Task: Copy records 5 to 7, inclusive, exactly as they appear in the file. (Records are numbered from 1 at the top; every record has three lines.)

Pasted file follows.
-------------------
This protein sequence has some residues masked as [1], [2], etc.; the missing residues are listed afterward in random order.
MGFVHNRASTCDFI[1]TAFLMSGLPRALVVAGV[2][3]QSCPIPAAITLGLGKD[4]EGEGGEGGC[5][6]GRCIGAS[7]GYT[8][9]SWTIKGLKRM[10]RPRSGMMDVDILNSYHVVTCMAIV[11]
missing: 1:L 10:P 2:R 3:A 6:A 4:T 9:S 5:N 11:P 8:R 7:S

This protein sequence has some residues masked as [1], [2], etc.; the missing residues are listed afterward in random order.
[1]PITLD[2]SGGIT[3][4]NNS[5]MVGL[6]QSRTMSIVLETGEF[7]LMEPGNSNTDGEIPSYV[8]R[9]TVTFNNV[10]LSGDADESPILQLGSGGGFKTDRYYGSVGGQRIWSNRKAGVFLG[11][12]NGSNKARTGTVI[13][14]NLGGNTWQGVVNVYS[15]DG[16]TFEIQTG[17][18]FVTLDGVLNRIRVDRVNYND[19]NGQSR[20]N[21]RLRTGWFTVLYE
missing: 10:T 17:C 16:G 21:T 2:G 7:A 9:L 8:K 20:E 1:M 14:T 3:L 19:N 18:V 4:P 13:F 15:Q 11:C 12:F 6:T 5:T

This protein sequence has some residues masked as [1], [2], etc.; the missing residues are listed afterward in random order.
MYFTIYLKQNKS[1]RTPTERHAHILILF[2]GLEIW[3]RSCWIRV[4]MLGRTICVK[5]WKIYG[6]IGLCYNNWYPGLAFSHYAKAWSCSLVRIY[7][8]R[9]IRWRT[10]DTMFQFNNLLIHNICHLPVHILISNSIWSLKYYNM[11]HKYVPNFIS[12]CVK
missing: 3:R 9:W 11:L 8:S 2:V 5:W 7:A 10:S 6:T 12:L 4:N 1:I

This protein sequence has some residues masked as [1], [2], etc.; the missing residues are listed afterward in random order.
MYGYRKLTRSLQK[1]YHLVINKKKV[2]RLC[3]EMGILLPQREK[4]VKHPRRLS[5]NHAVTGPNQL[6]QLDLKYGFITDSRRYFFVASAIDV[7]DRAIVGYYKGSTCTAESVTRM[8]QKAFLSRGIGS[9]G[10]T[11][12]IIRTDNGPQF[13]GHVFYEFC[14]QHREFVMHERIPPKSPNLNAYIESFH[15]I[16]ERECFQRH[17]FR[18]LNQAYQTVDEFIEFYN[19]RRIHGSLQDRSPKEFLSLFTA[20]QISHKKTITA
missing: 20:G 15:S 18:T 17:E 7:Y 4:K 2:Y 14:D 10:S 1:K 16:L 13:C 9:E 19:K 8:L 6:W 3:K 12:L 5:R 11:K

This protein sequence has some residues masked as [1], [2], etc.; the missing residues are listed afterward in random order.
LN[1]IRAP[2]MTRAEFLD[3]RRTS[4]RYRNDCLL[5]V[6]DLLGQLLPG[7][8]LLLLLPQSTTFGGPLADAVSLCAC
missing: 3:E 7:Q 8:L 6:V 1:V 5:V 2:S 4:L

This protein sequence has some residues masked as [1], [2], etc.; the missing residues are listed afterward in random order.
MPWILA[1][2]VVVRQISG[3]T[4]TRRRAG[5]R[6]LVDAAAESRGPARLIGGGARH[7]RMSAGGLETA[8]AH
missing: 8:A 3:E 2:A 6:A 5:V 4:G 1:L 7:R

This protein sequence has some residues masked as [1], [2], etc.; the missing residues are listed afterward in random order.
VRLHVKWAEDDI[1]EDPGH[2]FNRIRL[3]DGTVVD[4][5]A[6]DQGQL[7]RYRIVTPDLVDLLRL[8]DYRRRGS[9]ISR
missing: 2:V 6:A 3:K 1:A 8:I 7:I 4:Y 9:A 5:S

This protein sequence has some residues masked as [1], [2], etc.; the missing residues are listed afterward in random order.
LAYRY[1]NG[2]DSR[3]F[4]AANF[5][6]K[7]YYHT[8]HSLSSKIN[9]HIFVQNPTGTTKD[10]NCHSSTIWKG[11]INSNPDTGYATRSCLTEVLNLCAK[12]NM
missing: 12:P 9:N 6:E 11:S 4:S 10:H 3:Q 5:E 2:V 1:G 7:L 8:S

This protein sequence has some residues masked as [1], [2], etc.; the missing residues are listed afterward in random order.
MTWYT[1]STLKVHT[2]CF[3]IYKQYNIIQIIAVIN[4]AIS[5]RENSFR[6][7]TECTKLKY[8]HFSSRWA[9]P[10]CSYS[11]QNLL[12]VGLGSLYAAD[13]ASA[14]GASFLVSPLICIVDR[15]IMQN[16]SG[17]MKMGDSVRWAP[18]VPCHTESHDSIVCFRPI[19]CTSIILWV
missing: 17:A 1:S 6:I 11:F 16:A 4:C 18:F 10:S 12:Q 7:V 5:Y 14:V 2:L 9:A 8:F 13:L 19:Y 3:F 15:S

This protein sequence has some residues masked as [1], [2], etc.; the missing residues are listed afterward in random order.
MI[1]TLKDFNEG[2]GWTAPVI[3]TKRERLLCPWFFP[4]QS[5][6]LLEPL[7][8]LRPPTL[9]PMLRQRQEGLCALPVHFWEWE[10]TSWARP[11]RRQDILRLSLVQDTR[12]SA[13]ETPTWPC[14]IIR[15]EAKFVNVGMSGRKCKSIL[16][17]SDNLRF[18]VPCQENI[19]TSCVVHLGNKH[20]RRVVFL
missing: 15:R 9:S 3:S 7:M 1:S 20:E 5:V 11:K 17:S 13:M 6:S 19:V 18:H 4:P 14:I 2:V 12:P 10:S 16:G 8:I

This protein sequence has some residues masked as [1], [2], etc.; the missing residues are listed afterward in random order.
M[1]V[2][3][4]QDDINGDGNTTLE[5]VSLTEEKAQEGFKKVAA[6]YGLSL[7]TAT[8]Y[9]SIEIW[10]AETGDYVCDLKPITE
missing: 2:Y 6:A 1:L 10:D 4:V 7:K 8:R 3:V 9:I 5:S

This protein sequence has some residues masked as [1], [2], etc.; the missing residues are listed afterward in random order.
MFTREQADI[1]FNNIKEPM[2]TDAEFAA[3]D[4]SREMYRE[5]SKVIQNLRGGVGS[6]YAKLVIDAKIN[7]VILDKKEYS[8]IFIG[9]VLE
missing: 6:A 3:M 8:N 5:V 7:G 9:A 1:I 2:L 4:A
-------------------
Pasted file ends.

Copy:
This protein sequence has some residues masked as [1], [2], etc.; the missing residues are listed afterward in random order.
LN[1]IRAP[2]MTRAEFLD[3]RRTS[4]RYRNDCLL[5]V[6]DLLGQLLPG[7][8]LLLLLPQSTTFGGPLADAVSLCAC
missing: 3:E 7:Q 8:L 6:V 1:V 5:V 2:S 4:L

This protein sequence has some residues masked as [1], [2], etc.; the missing residues are listed afterward in random order.
MPWILA[1][2]VVVRQISG[3]T[4]TRRRAG[5]R[6]LVDAAAESRGPARLIGGGARH[7]RMSAGGLETA[8]AH
missing: 8:A 3:E 2:A 6:A 5:V 4:G 1:L 7:R

This protein sequence has some residues masked as [1], [2], etc.; the missing residues are listed afterward in random order.
VRLHVKWAEDDI[1]EDPGH[2]FNRIRL[3]DGTVVD[4][5]A[6]DQGQL[7]RYRIVTPDLVDLLRL[8]DYRRRGS[9]ISR
missing: 2:V 6:A 3:K 1:A 8:I 7:I 4:Y 9:A 5:S